Navigation Links
Gene patterns in white blood cells quickly diagnose disease

Researchers at Walter Reed Army Institute of Research are developing a method to determine in a matter of hours if someone has been exposed to a bioterrorism agent just by looking at the pattern of active genes in that person's white blood cells. They report their findings today at the ASM Biodefense Research Meeting.

"Effective prophylaxis and treatment for infections caused by biological threat agents (BTA) rely upon early diagnosis and rapid initiation of therapy. However, most methods for identifying pathogens or infectious agents in body fluids and tissues required that the pathogen proliferate to detectable and dangerous levels, thereby delaying diagnosis and treatment," says Rasha Hammamieh, a researcher on the study.

Over the past five years Hammamieh and her colleagues have been studying the host response to BTAs. Upon exposure to a BTA host cells initiate a unique response, turning specific genes on and off. Leukocytes in the bloodstream course throughout the body in a matter of minutes. If they encounter something that is not normally there they make a record in their gene expression.

They first drew blood from healthy donors and screened leukocytes to get a baseline for gene expression in unexposed samples. They then exposed the samples to a number of different pathogens (including BTAs) and bacterial toxins and confirmed their results in animal models.

"We see very specific changes in gene expression that are quite unique to each pathogen as little as 2 hours after exposure. Use of mathematical modeling tools has identified a list of over 300 genes that can discriminate among 8 pathogenic agents with 99 percent accuracy," says Hammamieh. They are also looking for gene expression patterns that could help determine severity of exposure

While the technology for conducting these tests in the field is still in development Hammamieh and her colleagues foresee a day when hand-held devices could be used at the site of a suspected bioterrorism attack to determine who has been exposed within hours instead of days that would be required using traditional culture methods.

"The technology is not there yet, but within 10 years this test could also be done in doctors' offices for a variety of common illnesses, including some types of cancer," says Hammamieh.


'"/>

Source:American Society for Microbiology


Related biology news :

1. Shift of weather patterns necessitates rethinking of reforestation methods
2. Viral fitness explains different resistance patterns to aids drugs
3. Drug-resistant bacteria patterns in intensive care units changing nationally
4. Use of stone hammers sheds light on geographic patterns of chimpanzee tool use
5. A dichotomy in migration patterns found for sea turtles in east Atlantic
6. Researchers offer clues to how leaves patterns are formed
7. Global map shows new patterns of extinction risk
8. New imaging technique tracks traffic patterns of white blood cells
9. University of Alberta researchers unravel intricate animal patterns
10. Why do aneurysms form? New studies suggest leading role for white blood cells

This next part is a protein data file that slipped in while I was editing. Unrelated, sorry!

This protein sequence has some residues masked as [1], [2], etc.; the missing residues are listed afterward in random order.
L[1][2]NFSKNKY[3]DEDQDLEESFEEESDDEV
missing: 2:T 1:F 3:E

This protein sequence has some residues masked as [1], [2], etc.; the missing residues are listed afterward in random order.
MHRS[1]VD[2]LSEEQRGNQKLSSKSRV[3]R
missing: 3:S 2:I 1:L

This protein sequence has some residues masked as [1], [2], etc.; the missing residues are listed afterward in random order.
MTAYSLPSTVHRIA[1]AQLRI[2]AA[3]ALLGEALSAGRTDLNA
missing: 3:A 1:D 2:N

11. Bad enzymes may wear white hats after stroke
Post Your Comments:
*Name:
*Comment:
*Email:


(Date:6/21/2016)... VANCOUVER, British Columbia , June 21, 2016 ... been appointed to the new role of principal ... has been named the director of customer development. ... , NuData,s chief technical officer. The moves reflect ... development teams in response to high customer demand ...
(Date:6/9/2016)... , June 9, 2016  Perkotek an innovation leader in attendance control systems is ... log work hours, for employers to make sure the right employees are actually signing ... http://photos.prnewswire.com/prnh/20160609/377486LOGO ... ... ...
(Date:6/2/2016)... , June 2, 2016 The ... has awarded the 44 million US Dollar project, for ... Embossed Vehicle Plates including Personalization, Enrolment, and IT Infrastructure ... leader in the production and implementation of Identity Management Solutions. ... January, however Decatur was selected for ...
Breaking Biology News(10 mins):
(Date:6/23/2016)... 2016   Boston Biomedical , an industry ... to target cancer stemness pathways, announced that its ... Drug Designation from the U.S. Food and Drug ... including gastroesophageal junction (GEJ) cancer. Napabucasin is an ... cancer stemness pathways by targeting STAT3, and is ...
(Date:6/23/2016)... , June 23, 2016 Houston Methodist ... the Cy-Fair Sports Association to serve as their ... agreement, Houston Methodist Willowbrook will provide sponsorship support, ... connectivity with association coaches, volunteers, athletes and families. ... the Cy-Fair Sports Association and to bring Houston ...
(Date:6/23/2016)... NEW YORK , June, 23, 2016  The ... students to envision new ways to harness living systems ... of Modern Art (MoMA) in New York ... more than 130 participating students, showcased projects at MoMA,s ... included Paola Antonelli , MoMA,s senior curator of ...
(Date:6/23/2016)... ... , ... STACS DNA Inc., the sample tracking software company, today announced that ... joined STACS DNA as a Field Application Specialist. , “I am thrilled that ... of STACS DNA. “In further expanding our capacity as a scientific integrator, Hays brings ...
Breaking Biology Technology: